Salt lines 1-4 (photographic salt prints on watercolour paper)
Each image shows the white lines of salt which are formed on coastal rocks in the hours following high tide. As the rocks dry in the sun the salt in the seawater crystallizes out in varying patterns, often emphasizing natural contours or fissures in the rock which would otherwise remain hidden.
As a means of linking the photographic image to the natural process, the exhibited prints have been made by using the salt printing process.
Salt printing is one of the earliest photographic printing techniques and dates from 1833. This is the process by which photography pioneer William Henry Fox Talbot produced the first photographic images on paper. The process involves first soaking a sheet of plain paper in salt water before brush coating it with a silver nitrate sensitizer. When dry, the paper is exposed to intense light through a full size negative and the image slowly begins to form over a period of 10-15 minutes. The print is then made permanent by washing in a conventional photographic fixing solution.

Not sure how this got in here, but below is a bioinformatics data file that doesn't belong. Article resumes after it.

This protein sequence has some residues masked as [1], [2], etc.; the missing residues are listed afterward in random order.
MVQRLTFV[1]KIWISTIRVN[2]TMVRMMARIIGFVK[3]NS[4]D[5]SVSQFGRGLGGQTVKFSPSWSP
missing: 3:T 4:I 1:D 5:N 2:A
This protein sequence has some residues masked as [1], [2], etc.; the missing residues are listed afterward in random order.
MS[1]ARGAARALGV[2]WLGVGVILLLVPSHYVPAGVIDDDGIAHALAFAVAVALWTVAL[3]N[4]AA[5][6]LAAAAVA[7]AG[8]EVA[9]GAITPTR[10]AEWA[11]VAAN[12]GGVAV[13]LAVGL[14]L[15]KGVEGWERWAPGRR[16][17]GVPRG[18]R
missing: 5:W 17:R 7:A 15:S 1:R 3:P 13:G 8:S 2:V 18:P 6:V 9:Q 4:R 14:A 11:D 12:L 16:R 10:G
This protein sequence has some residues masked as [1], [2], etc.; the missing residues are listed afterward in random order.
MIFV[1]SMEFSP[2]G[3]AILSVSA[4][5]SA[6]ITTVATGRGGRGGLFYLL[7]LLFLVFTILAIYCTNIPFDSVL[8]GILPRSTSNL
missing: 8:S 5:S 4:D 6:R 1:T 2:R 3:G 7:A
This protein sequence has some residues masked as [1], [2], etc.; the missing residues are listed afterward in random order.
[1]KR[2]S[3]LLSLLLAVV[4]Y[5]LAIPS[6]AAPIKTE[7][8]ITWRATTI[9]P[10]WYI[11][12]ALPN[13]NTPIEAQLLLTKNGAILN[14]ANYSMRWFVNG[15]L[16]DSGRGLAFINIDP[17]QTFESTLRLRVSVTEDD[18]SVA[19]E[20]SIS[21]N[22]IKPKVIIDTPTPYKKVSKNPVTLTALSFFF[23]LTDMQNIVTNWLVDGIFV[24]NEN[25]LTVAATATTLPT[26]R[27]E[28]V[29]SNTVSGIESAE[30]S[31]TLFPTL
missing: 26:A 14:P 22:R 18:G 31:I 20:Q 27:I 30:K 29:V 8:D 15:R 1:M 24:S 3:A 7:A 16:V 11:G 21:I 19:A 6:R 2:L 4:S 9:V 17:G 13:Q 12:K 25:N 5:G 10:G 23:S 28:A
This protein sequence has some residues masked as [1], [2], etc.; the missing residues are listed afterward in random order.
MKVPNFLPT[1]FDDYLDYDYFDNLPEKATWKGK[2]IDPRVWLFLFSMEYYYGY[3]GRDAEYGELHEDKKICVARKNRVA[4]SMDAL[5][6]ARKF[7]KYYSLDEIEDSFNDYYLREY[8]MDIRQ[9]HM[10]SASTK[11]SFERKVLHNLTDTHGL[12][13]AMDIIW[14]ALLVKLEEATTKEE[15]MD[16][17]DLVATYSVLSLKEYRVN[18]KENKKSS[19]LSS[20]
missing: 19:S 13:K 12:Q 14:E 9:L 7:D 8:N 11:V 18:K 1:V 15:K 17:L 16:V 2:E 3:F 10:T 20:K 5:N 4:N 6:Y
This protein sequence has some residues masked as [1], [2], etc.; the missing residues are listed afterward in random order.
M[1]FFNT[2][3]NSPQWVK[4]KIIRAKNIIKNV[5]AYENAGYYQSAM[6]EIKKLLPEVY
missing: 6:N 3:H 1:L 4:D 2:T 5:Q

all images © martin winfield 1990-2007